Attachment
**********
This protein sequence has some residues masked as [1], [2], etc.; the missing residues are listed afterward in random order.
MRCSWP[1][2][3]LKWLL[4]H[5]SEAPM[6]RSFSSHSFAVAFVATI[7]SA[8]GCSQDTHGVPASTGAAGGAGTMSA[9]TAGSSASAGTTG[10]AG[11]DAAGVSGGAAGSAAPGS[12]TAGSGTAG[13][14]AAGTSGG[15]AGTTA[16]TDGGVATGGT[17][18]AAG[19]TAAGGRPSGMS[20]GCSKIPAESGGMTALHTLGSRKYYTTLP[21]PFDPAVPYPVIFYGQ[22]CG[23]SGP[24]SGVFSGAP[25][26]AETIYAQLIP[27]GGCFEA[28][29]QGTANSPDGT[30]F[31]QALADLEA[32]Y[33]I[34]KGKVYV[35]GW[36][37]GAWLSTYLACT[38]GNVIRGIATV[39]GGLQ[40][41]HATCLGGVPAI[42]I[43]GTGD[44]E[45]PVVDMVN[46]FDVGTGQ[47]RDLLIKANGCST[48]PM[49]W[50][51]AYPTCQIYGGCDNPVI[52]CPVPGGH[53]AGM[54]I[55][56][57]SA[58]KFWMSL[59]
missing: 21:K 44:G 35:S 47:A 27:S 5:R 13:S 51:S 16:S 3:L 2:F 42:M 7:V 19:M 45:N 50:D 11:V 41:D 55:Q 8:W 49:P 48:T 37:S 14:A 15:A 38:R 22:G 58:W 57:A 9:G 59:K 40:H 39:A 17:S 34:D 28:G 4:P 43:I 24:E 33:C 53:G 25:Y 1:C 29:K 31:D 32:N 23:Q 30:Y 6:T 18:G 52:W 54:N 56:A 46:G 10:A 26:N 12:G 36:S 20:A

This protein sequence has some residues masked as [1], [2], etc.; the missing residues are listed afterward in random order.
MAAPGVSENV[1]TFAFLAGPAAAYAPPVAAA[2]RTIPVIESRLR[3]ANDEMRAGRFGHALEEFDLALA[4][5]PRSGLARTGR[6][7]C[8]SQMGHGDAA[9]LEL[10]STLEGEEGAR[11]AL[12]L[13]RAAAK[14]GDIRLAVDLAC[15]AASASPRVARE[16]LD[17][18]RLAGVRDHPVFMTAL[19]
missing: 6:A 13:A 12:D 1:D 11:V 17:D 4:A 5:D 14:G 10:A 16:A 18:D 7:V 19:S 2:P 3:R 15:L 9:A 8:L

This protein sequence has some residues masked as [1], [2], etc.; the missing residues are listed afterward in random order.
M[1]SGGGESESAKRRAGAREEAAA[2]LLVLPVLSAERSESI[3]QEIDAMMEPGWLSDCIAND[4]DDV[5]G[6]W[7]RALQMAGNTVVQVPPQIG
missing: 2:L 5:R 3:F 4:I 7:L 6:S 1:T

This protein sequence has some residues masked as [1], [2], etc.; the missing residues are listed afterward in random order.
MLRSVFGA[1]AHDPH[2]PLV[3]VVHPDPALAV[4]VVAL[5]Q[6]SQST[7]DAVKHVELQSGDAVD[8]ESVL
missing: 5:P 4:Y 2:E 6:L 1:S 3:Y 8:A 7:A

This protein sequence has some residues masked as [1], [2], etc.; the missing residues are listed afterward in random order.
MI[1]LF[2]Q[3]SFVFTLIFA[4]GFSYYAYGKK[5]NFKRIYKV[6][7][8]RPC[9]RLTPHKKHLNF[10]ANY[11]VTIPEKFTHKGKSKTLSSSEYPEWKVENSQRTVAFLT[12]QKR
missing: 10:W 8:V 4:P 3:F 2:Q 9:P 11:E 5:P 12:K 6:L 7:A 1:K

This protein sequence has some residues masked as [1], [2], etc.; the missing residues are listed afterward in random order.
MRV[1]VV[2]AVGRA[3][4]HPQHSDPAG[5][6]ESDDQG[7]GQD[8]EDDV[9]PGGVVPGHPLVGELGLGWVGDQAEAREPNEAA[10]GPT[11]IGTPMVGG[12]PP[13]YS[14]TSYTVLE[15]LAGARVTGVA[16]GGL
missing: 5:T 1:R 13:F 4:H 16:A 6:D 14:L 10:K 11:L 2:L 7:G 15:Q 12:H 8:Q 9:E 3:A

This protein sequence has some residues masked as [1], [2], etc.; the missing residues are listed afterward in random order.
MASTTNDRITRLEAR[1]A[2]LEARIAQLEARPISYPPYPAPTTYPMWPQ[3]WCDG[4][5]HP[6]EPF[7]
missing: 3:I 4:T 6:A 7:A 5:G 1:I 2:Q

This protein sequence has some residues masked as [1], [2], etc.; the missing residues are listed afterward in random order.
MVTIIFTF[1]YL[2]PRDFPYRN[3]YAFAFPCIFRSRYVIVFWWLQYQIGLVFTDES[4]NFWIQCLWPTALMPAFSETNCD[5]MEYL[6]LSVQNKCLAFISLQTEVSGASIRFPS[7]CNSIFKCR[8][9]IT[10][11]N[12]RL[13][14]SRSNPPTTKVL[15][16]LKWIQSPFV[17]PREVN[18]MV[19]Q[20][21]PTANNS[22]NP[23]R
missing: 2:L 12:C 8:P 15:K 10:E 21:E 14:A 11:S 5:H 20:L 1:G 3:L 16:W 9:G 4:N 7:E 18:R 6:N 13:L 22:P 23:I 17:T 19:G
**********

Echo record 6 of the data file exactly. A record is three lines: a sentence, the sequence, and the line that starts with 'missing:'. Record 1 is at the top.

This protein sequence has some residues masked as [1], [2], etc.; the missing residues are listed afterward in random order.
MRV[1]VV[2]AVGRA[3][4]HPQHSDPAG[5][6]ESDDQG[7]GQD[8]EDDV[9]PGGVVPGHPLVGELGLGWVGDQAEAREPNEAA[10]GPT[11]IGTPMVGG[12]PP[13]YS[14]TSYTVLE[15]LAGARVTGVA[16]GGL
missing: 5:T 1:R 13:F 4:H 16:A 6:D 14:L 10:K 11:L 2:L 7:G 15:Q 12:H 8:Q 9:E 3:A